Generate a key pair for the public user on your local computer, the private key is defined on your local computer, the public key is defined on your remote server, and you can log in.
# generate key pair on local computer
[[email protected] ~]# ssh-keygen
Generating public/private rsa key pair.
Enter file in which to save the key (/home/future/.ssh/id_rsa): # Enter or input changes
Created directory '/home/future/.ssh'.
Enter passphrase (empty for no passphrase): # set passphrase (enter for blank password)
Enter same passphrase again: # verify passphrase (enter for blank password)
Your identification has been saved in /home/future/.ssh/id_rsa
Your public key has been saved in /home/future/.ssh/id_rsa.pub
The key fingerprint is:
SHA256:Ah2PVQqHxip7NAflh3NGRRhgKb0qzg9OVERFhNXfVhI [email protected]
[[email protected] ~]$ ll .ssh
-rw-------. 1 future future 2610 Sep 29 16:43 id_rsa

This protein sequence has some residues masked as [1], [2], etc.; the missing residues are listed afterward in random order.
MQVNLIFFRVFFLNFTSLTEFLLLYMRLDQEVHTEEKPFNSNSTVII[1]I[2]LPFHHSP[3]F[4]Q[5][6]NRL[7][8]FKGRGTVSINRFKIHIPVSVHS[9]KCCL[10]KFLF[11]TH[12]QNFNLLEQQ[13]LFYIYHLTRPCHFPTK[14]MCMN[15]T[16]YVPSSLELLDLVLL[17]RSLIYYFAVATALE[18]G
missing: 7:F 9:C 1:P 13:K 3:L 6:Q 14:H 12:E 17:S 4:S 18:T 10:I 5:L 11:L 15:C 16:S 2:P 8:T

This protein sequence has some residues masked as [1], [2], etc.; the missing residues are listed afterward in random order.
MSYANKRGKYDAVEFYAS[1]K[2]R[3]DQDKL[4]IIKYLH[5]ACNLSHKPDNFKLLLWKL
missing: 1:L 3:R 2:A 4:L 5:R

-rw-r--r--. 1 future future 578 Sep 29 16:43 id_rsa.pub
 Upload the public key of the key pair you created to the server you want to log into with key pair authentication.
 Login with password authentication via ssh to the server you want to login with key pair authentication. Then configure it for ssh login with key pair authentication.
 If there is no .ssh directory for root, create it and set its permissions.
 Save the id_rsa.pub file that you copied from your local computer earlier in the /root/.ssh folder on the server you want to log on to, with the name authorized_keys and set its permissions.
 If SELinux is activated, update the SELinux policies.
[[email protected] ~]# restorecon -R /root/.ssh
 Log out from the server you want to login to and verify access with key pair authentication.